By Kristine Kelleher

Not surprisingly, last month’s G7 Summit solidified the persistent and unified commitment in support of Ukraine through new sanctions and export restrictions on Russia and Belarus.  The purpose remains the same – the G7 countries’ continuation to cripple Russia’s ability to source goods and technology required for the war in Ukraine.

This results in the increased burden on exporters to not only be aware of the new and amended sanctions from BIS, OFAC and DDTC, but also to understand, comply with and implement them across all functions.  This includes your company’s finance, supply chain, logistics, shipping, operations, sales, customer service and all other related departments.

Enhanced due diligence screening is vital given the complex and constantly changing regulations.

Screening is Key! 

  • There have been 126 additions to the OFAC SDN List which not only blocks those listed entities/individuals but also their 50% or more owned affiliates from the US financial system and from receiving US goods
  • The new actions include 71 additions to the BIS Entity List in Armenia, Kyrgyzstan and Russia
  • Two hundred entities were added to the US Department of State blocked list (individuals, vessels and aircraft) from participating in various Russian markets
  • Several Russian financial institutions are now caught under amended EO 14024, Directive 4; prohibiting them from engaging with US entities/persons

When performing export license determinations, the US Government also made several changes.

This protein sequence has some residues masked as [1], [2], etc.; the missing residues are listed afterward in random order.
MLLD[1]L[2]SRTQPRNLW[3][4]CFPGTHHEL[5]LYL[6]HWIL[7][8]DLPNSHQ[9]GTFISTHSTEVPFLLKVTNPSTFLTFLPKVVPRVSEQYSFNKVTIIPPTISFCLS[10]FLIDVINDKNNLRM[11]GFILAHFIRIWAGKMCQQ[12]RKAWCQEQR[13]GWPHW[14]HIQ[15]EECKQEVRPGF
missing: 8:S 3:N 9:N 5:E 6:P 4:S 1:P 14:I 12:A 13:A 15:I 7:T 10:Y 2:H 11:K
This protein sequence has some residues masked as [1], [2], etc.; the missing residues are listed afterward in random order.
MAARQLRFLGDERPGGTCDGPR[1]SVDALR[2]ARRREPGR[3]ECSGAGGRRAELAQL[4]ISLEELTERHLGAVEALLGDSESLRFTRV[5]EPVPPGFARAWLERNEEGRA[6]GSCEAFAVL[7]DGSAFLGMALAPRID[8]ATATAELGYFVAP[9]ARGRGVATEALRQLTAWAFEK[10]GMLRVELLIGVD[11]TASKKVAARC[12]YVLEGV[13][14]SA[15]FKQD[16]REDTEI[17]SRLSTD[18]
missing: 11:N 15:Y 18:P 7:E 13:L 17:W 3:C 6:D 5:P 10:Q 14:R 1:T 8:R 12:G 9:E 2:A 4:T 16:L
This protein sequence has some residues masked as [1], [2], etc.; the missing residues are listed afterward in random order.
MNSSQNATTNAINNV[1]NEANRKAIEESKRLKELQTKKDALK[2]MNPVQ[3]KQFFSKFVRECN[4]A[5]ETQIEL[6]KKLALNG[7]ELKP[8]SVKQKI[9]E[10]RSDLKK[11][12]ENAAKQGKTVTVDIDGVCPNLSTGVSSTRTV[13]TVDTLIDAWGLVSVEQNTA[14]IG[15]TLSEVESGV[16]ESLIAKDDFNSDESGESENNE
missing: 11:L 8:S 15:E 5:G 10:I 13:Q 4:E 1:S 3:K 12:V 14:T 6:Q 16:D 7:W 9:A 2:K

Export License Considerations

  • 1,224 HTS codes (specifically HTS Chapters 84, 85 and 90) for items classified as EAR99 are now subject to export licensing requirements to Russia or Belarus
  • End Use due diligence is necessary to remain compliant due to the expansion of existing construction, manufacturing and transportation restrictions which now include architecture and engineering services
  • OFAC has amended General Licenses pertaining to an entity’s day-to-day operations in Russia impacted by Directive 4 (ex. Tax payments) and a new General License for specific wind-down activities
  • Foreign-produced items that are direct products of US-origin software or technology are increasingly difficult to export to Russia or Belarus

The increasing sanctions means that additional Red Flag training is necessary at companies to remain compliant.  Companies must be wary of the risk of diversion … especially as these new restrictions build on already complex and overlapping global export controls on Russia.

If your company needs help understanding these new regulations and applying them to your business, please schedule a no-charge consultation today.

Kristine Kelleher is a Trade Compliance Consultant for Export Solutions -- a full-service consulting firm specializing in U.S. import and export regulations.